Our readers support us. This post may contain affiliate links. We earn from qualifying purchases. Learn More
While most of the Lord of the Rings action happens on Middle Earth, it is only one of the many lands of Arda, the “Earth” created by Tolkien. We hear of a few of the other continents throughout the story, but perhaps the most compelling is the Undying Lands.
The Undying Lands is a realm west of Middle-Earth consisting of the continent of Aman and the island of Tol Eressëa. Also known as Valinor, the Undying Lands are inhabited by immortal beings such as Valar, Maia, and Elves. Only these beings are permitted to live here, with the expectation of the ringbearers Bilbo and Frodo.
The Undying Lands are mentioned several times in the Lord of the trilogy. They are the lands to which the Elves travel at the end of the Return of the King, with Bilbo and Frodo.
The Undying Lands are further explored in Tolkien’s other works. Sam and Gimli are also invited to the Undying Lands due to their role in the ring quest. They later traveled there with Legolas as their guide.
The Location of the Undying Lands
The continent of Aman and the island of Tol Eressëa are located to the west of Middle Earth, separated by the great sea Belegaer. It is a long, crescent moon-shaped continent that stretches along the world’s western edge between the two poles.
On its far west coast, Aman faces Ekkaia, the Encircling Sea, which Tolkien imaged marked the edges of his world. The continent’s northernmost point is very close to the north-western tip of Middle Earth, but the two lands are separated by a frozen region of crashing ice known as the Helcaraxe.
Unlike he did for Middle Earth, Tolkien never created any detailed maps of Aman. Karen Wynn Fonstad made the maps based on some rough sketches Tolkien made of Arda and its landmasses and the information about Aman given in the Legendarium – Tolkien’s collection of mythopoetic writings.
Who Lives in the Undying Lands?
The Undying Lands are principally the home of the Ainur, a race of demigods primarily responsible for shaping the world – the Ainur include both the Valar and the Maiar. The Ainur allow immortal beings, such as the Elves, to live there alongside them. Mortals are blocked from sailing to Aman, with exceptions made for a few, such as the ringbearers.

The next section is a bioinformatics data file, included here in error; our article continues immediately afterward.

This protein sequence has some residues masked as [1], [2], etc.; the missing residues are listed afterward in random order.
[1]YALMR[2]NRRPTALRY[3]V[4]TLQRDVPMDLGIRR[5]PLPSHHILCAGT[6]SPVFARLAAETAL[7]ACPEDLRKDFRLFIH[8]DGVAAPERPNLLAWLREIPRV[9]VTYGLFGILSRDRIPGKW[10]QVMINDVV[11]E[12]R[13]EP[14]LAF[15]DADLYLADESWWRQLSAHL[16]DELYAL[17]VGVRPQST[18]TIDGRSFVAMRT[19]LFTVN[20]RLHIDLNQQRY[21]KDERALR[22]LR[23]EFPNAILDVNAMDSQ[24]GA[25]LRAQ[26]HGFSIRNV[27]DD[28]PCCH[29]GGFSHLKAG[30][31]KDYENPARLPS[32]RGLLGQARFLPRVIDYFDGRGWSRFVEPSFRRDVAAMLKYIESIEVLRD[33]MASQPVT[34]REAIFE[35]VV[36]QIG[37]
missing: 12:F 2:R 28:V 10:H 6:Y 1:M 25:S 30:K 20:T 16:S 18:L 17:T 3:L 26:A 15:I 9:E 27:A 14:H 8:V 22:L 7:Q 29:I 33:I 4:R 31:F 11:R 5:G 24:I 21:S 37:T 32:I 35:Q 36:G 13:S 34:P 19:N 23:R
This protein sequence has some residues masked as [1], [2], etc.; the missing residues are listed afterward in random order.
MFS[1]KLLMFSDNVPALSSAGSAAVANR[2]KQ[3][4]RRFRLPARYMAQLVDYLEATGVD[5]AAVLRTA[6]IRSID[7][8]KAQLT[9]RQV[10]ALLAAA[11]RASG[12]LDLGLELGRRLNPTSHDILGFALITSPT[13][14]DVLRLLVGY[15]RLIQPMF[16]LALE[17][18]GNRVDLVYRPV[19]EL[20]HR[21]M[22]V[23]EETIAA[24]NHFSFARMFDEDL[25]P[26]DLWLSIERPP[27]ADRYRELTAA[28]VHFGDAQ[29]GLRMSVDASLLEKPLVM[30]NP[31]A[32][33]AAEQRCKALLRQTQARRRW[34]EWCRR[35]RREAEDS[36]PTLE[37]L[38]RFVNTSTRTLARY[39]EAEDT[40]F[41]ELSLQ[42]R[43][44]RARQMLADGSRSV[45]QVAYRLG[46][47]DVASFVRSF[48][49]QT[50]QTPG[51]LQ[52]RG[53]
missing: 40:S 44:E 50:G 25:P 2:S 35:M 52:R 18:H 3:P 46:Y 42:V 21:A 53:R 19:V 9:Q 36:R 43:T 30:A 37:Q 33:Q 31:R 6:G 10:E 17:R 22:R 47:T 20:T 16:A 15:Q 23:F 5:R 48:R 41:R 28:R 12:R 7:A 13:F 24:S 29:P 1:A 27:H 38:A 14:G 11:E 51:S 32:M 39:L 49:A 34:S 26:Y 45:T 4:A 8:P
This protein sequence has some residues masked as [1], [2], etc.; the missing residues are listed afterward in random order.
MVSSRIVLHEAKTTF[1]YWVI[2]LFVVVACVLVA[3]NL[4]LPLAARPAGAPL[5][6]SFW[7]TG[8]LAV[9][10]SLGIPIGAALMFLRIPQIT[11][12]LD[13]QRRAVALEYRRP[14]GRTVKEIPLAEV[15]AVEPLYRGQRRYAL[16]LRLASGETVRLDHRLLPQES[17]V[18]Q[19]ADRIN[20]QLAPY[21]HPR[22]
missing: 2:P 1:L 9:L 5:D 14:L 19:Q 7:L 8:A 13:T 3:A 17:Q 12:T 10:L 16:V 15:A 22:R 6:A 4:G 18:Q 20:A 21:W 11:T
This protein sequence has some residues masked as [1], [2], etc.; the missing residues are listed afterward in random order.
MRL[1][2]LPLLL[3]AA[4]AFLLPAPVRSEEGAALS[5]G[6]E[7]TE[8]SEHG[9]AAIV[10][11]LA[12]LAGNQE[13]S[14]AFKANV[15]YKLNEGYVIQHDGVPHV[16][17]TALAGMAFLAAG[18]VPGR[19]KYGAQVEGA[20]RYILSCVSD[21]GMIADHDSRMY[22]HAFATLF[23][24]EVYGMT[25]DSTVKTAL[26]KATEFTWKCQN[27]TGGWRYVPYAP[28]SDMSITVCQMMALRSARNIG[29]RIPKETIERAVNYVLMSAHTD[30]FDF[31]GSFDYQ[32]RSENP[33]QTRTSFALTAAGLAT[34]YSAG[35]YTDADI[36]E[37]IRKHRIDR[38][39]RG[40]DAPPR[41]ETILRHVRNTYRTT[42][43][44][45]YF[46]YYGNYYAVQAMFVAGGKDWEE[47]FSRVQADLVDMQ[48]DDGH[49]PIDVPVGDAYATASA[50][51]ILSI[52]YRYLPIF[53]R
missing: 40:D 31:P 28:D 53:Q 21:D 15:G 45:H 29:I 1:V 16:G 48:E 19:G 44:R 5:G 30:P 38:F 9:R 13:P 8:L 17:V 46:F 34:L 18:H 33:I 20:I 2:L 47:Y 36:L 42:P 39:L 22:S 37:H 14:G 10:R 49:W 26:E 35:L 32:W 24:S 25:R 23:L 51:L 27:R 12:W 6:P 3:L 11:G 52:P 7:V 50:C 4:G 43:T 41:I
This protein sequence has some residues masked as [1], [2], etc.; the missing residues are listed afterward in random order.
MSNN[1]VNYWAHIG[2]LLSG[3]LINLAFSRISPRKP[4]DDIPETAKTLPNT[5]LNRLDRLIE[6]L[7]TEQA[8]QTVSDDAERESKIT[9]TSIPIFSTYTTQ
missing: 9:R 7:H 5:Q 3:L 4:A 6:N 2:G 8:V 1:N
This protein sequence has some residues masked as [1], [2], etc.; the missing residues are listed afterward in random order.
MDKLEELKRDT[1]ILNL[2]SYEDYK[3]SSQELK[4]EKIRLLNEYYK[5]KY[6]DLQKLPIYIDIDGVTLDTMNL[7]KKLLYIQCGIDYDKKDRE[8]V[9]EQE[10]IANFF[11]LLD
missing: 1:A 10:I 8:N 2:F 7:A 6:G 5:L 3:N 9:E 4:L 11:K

Aman is also often called Valinor, after the Valar. These demigods existed before creation. A group of them decided to descend on Arda when it was still in its nascent form to complete its development.
While most of the Valar are benevolent, Melkor, also known as Morgoth, represents darker forces. While the other Valar tried to create beauty and balance within the world, Melkor intentionally corrupted it.
The Valar initially settled on the Isle of Almaren, an island in the middle of Arda, to do their work. However, it was destroyed due to their ongoing conflict with Melkor. As a result, the Valar withdrew to Aman and created a new home for themselves there.
Also, read our guide on who the Valar are in The Lord of the Rings.
Another group of beings that descended to Arna with the Valar and then accompanied them to Aman are the Maiar. They are lesser than the Valar, and each is attached to an individual Vala, but they are still powerful. Collectively the Valar and the Maiar as known as the Ainur.
The Maiar are important because some of them were sent to Middle Earth to help protect the world. Gandalf and Saruman number among them.
As life continued to flourish on Arna, the Elves eventually emerged on the westernmost continent of Middle Earth known as Cuivienen. After being discovered by the Valar, the Valar invited them to live on the continent of Aman.
This invitation split the race of Elves into two. Those who accepted the summons of the Valar became known as the Eldar. Those who did not became known as the Avari.